- Skill advancement requires successes and failures. Not attempts, but actual successes and actual failures (with consequences)
- Skill use is sorely limited.
- Choosing to limit yourself with your traits in the first half of session (GM Turn) gets you the chance to do stuff in the second half of the session (Player Turn) or to recharge your once per session traits you've already used.
- all forms of conflict use one mechanical resolution, including extended skill use, Duel of Wits, Combat, and even travel. Pick the 2-8 relevant skills, announce them, and start scripting...
- playing your Belief and Instinct earn you Fate; expending a fate allows open ending your 6's.
- Completing your goal earns you Persona, as do dramatically playing the conflict when you ignore your belief. Persona is expended for extra dice on tasks or adding nature.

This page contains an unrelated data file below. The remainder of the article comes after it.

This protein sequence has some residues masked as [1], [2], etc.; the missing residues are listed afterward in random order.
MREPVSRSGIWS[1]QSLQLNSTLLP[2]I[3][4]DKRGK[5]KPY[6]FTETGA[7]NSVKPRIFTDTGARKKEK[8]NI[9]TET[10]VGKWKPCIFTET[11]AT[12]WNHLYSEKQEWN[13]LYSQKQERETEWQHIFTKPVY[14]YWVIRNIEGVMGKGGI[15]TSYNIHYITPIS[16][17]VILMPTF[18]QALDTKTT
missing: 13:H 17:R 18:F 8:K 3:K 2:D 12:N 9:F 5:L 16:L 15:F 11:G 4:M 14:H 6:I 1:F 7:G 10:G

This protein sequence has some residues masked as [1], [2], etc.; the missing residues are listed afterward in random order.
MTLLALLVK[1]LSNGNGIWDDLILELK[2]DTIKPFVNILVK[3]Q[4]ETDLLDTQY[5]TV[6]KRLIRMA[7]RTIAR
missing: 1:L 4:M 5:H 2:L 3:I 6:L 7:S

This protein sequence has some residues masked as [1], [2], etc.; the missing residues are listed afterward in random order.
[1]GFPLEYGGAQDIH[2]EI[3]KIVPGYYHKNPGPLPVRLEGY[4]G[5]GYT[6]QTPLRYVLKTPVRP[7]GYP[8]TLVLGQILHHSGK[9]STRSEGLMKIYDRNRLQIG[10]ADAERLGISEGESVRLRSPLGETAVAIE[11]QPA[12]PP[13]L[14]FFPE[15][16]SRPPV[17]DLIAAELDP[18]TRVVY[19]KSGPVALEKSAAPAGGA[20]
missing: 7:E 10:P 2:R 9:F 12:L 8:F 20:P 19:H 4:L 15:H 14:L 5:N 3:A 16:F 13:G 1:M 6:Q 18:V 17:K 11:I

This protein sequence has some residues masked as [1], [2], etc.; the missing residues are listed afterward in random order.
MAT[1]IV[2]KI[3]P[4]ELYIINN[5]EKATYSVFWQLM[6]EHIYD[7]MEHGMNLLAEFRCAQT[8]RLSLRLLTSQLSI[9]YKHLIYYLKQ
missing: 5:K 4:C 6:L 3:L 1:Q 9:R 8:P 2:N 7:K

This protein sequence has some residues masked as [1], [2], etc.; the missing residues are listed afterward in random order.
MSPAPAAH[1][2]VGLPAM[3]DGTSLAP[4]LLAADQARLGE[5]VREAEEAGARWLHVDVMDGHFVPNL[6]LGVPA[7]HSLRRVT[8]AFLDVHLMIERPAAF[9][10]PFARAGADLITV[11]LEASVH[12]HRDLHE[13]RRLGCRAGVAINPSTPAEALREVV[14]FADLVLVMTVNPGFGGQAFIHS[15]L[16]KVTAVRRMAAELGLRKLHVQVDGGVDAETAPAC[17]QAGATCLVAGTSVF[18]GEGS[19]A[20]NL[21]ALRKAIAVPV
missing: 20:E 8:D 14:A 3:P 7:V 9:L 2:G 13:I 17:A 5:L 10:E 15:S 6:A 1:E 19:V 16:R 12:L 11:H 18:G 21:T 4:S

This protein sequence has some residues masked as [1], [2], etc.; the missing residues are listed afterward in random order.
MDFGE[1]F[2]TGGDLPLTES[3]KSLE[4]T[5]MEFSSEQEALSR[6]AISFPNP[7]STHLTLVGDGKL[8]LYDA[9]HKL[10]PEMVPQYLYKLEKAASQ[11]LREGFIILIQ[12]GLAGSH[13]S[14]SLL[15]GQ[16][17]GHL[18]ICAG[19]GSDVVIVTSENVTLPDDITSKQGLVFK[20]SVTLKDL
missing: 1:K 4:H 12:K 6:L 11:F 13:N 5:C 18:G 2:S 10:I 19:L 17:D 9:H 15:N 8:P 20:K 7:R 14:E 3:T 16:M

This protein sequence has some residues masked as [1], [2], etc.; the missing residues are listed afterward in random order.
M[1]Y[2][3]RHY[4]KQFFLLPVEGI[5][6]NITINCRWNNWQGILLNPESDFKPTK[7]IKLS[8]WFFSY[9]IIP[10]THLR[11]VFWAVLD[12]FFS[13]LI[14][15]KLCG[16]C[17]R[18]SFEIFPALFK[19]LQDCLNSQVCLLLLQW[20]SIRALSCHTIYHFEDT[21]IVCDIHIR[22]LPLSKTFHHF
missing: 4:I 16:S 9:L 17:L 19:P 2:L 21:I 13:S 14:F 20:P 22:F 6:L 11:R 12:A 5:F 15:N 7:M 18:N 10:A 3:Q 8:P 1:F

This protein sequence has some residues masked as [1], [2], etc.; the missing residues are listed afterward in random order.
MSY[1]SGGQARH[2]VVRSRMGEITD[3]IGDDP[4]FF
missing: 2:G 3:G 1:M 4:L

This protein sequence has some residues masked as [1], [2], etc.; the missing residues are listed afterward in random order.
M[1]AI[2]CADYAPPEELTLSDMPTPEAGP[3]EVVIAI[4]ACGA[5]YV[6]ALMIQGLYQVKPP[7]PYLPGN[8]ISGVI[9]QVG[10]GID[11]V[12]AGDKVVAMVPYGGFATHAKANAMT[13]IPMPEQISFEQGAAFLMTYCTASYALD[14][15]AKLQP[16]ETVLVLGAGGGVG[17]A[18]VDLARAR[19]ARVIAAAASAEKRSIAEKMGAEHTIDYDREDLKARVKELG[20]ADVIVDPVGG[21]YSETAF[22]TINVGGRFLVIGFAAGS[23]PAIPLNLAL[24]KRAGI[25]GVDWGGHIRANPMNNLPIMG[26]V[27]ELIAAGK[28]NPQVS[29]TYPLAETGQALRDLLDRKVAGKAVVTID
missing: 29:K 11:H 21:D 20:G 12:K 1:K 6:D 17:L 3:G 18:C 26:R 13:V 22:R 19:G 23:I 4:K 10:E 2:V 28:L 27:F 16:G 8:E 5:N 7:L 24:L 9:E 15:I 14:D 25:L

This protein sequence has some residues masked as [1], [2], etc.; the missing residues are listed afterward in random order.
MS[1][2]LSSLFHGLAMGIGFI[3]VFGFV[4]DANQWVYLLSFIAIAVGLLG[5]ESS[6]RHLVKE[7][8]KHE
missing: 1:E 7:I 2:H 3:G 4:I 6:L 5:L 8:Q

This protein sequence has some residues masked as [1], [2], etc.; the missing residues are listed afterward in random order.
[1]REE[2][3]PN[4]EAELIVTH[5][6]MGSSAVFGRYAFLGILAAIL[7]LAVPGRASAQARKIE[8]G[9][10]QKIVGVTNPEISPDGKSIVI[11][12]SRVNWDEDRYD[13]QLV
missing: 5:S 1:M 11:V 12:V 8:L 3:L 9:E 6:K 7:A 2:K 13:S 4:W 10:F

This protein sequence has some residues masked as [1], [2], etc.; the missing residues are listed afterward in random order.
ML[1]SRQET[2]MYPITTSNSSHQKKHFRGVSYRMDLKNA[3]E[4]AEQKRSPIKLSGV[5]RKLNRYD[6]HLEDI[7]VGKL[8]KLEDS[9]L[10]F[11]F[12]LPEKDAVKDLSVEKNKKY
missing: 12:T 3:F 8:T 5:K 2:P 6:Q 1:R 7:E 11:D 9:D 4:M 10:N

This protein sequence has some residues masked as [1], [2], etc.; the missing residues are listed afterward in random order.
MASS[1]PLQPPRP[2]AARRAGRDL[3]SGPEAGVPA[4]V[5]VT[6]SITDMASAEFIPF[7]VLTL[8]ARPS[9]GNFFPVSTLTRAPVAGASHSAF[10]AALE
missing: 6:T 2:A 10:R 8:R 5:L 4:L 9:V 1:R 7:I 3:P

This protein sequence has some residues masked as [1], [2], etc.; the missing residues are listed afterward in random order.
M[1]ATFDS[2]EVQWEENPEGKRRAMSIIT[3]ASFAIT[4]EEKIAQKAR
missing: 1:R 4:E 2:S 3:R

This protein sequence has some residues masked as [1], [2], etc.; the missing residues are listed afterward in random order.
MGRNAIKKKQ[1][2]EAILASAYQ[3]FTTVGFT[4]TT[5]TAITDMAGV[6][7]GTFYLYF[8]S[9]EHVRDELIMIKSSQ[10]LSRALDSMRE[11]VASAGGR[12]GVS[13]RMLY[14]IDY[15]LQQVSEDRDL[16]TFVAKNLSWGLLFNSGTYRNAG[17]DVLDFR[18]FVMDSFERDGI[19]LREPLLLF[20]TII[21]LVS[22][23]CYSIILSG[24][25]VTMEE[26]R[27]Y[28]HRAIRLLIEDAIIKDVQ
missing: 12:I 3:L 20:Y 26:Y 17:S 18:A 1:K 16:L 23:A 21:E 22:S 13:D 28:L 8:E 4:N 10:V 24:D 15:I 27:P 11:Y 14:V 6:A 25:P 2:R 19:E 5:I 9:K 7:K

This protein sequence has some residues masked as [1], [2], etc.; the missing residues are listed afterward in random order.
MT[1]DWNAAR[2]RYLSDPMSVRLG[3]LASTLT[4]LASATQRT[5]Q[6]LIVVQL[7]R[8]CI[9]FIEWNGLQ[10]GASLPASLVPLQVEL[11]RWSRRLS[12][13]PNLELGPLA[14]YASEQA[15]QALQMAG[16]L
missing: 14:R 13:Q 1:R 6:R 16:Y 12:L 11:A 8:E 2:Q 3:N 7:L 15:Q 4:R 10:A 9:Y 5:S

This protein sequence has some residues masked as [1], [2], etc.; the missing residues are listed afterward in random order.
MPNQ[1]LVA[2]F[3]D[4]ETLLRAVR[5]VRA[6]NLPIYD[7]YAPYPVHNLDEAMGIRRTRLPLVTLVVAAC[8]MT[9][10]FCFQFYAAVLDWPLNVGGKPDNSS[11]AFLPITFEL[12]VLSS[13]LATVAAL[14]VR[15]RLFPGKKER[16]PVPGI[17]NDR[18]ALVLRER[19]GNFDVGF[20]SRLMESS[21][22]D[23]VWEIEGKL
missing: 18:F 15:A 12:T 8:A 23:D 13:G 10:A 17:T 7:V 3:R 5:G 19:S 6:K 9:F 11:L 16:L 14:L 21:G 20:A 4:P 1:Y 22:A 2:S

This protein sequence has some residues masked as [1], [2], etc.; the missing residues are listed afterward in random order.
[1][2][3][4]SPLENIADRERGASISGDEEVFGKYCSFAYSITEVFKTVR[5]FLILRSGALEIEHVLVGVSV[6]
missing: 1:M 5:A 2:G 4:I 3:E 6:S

- Failures are encouraged to be interesting in exactly the same way as BW.
- No retries allowed.
- Turn Structure
- In the GM turn, if the mission resolution is scheduled for the GM Turn, you eventually succeed at the mission unless you die.
- If the mission completion isn't schedule in the GM turn, you will need to nerf yourself to be able to complete the mission. It's "evil GM" territory, but it can be quite a blast.
Mouse Guard, despite its origins in Burning Wheel, is a very different game because the reward cycles require you to nerf yourself to get freedom to pursue your own goals. The conflict system can be used for non-combat encounters, and it's great fun. I've used conflict for things like building a dam, moving a beehive, and traveling across a burning grass field. When you get the same detail level for these as for a fight, it's a high chance that players will consider them the high point of the session rather than the combats, which can hurt badly. The requirement for failures to advance a skill is also interesting, in that failures always bring some consequence, and in the GM turn, that's allowed to be a more interesting encounter.
Fixing it without changing systems